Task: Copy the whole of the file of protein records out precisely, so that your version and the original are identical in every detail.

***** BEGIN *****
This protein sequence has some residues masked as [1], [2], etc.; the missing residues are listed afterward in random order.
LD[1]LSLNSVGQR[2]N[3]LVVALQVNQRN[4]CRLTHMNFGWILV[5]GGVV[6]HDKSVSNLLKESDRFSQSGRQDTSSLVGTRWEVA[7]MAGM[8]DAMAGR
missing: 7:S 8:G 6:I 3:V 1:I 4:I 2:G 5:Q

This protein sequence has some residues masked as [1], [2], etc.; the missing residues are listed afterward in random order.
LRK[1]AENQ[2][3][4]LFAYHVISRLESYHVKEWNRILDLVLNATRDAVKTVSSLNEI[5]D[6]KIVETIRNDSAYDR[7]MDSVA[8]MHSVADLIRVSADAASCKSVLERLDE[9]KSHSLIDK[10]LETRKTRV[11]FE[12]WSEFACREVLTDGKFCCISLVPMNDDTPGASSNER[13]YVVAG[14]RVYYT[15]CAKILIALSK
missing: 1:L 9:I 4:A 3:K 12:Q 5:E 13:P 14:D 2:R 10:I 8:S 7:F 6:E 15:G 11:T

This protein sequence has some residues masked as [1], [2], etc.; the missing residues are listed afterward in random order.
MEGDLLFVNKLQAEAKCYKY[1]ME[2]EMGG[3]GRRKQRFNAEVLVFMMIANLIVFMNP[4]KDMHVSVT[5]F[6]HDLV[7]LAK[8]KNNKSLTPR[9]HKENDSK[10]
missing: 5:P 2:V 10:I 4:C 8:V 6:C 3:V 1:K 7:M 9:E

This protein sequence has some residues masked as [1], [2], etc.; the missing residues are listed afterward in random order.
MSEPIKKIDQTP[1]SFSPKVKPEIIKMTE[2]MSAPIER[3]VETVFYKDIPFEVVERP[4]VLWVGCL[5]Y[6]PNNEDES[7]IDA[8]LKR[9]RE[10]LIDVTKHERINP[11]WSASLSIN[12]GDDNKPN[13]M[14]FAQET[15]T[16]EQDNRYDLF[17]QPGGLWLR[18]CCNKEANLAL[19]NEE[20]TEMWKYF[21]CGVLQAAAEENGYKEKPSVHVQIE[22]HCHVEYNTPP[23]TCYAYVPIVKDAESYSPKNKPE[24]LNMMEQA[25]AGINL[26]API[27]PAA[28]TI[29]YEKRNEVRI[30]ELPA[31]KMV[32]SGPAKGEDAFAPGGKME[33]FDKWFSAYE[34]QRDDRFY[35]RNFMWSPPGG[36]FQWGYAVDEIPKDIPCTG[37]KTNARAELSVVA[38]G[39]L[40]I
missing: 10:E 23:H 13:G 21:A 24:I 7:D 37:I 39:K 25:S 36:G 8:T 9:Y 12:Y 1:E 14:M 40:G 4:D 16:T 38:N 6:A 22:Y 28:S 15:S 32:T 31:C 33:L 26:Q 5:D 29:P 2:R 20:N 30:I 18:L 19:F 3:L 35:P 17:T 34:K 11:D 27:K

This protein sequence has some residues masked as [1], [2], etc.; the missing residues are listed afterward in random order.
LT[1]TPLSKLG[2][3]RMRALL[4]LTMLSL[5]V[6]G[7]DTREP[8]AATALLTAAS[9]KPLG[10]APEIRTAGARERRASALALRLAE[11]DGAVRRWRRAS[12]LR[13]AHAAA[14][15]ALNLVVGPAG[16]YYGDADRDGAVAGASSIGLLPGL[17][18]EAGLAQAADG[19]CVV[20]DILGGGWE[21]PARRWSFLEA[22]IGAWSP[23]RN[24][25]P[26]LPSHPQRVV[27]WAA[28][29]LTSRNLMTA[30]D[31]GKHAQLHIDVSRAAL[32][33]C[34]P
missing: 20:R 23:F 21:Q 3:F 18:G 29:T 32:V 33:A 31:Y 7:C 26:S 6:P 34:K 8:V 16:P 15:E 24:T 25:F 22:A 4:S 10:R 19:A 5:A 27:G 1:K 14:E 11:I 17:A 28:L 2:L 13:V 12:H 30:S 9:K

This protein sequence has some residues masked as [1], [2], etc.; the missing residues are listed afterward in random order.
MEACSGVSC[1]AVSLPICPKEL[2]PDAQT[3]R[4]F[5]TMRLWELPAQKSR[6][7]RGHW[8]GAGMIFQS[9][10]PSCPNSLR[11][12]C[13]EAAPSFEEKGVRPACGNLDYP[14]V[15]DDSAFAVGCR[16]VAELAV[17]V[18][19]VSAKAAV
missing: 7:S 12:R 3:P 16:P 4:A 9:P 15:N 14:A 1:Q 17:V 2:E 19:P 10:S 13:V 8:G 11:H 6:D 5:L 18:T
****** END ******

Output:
This protein sequence has some residues masked as [1], [2], etc.; the missing residues are listed afterward in random order.
LD[1]LSLNSVGQR[2]N[3]LVVALQVNQRN[4]CRLTHMNFGWILV[5]GGVV[6]HDKSVSNLLKESDRFSQSGRQDTSSLVGTRWEVA[7]MAGM[8]DAMAGR
missing: 7:S 8:G 6:I 3:V 1:I 4:I 2:G 5:Q

This protein sequence has some residues masked as [1], [2], etc.; the missing residues are listed afterward in random order.
LRK[1]AENQ[2][3][4]LFAYHVISRLESYHVKEWNRILDLVLNATRDAVKTVSSLNEI[5]D[6]KIVETIRNDSAYDR[7]MDSVA[8]MHSVADLIRVSADAASCKSVLERLDE[9]KSHSLIDK[10]LETRKTRV[11]FE[12]WSEFACREVLTDGKFCCISLVPMNDDTPGASSNER[13]YVVAG[14]RVYYT[15]CAKILIALSK
missing: 1:L 9:I 4:A 3:K 12:Q 5:E 13:P 14:D 2:R 10:I 8:S 7:F 6:E 15:G 11:T

This protein sequence has some residues masked as [1], [2], etc.; the missing residues are listed afterward in random order.
MEGDLLFVNKLQAEAKCYKY[1]ME[2]EMGG[3]GRRKQRFNAEVLVFMMIANLIVFMNP[4]KDMHVSVT[5]F[6]HDLV[7]LAK[8]KNNKSLTPR[9]HKENDSK[10]
missing: 5:P 2:V 10:I 4:C 8:V 6:C 3:V 1:K 7:M 9:E

This protein sequence has some residues masked as [1], [2], etc.; the missing residues are listed afterward in random order.
MSEPIKKIDQTP[1]SFSPKVKPEIIKMTE[2]MSAPIER[3]VETVFYKDIPFEVVERP[4]VLWVGCL[5]Y[6]PNNEDES[7]IDA[8]LKR[9]RE[10]LIDVTKHERINP[11]WSASLSIN[12]GDDNKPN[13]M[14]FAQET[15]T[16]EQDNRYDLF[17]QPGGLWLR[18]CCNKEANLAL[19]NEE[20]TEMWKYF[21]CGVLQAAAEENGYKEKPSVHVQIE[22]HCHVEYNTPP[23]TCYAYVPIVKDAESYSPKNKPE[24]LNMMEQA[25]AGINL[26]API[27]PAA[28]TI[29]YEKRNEVRI[30]ELPA[31]KMV[32]SGPAKGEDAFAPGGKME[33]FDKWFSAYE[34]QRDDRFY[35]RNFMWSPPGG[36]FQWGYAVDEIPKDIPCTG[37]KTNARAELSVVA[38]G[39]L[40]I
missing: 10:E 23:H 13:G 21:A 24:I 7:D 37:I 39:K 25:S 36:G 8:T 9:Y 12:Y 1:E 14:M 40:G 4:D 16:T 38:N 6:A 22:Y 28:S 15:S 32:T 31:C 33:L 26:Q 5:D 29:P 2:R 20:N 30:I 18:L 19:F 3:L 35:P 17:T 34:K 11:D 27:K

This protein sequence has some residues masked as [1], [2], etc.; the missing residues are listed afterward in random order.
LT[1]TPLSKLG[2][3]RMRALL[4]LTMLSL[5]V[6]G[7]DTREP[8]AATALLTAAS[9]KPLG[10]APEIRTAGARERRASALALRLAE[11]DGAVRRWRRAS[12]LR[13]AHAAA[14][15]ALNLVVGPAG[16]YYGDADRDGAVAGASSIGLLPGL[17][18]EAGLAQAADG[19]CVV[20]DILGGGWE[21]PARRWSFLEA[22]IGAWSP[23]RN[24][25]P[26]LPSHPQRVV[27]WAA[28][29]LTSRNLMTA[30]D[31]GKHAQLHIDVSRAAL[32][33]C[34]P
missing: 20:R 23:F 21:Q 3:F 18:G 29:T 32:V 33:A 31:Y 7:C 26:S 6:P 34:K 8:V 16:P 15:E 24:T 25:F 22:A 4:S 10:R 19:A 5:A 27:G 1:K 14:E 11:I 17:A 28:L 2:L 13:V 12:H 30:S 9:K

This protein sequence has some residues masked as [1], [2], etc.; the missing residues are listed afterward in random order.
MEACSGVSC[1]AVSLPICPKEL[2]PDAQT[3]R[4]F[5]TMRLWELPAQKSR[6][7]RGHW[8]GAGMIFQS[9][10]PSCPNSLR[11][12]C[13]EAAPSFEEKGVRPACGNLDYP[14]V[15]DDSAFAVGCR[16]VAELAV[17]V[18][19]VSAKAAV
missing: 7:S 12:R 3:P 16:P 4:A 9:P 15:N 14:A 1:Q 17:V 2:E 19:P 10:S 13:V 8:G 11:H 6:D 5:L 18:T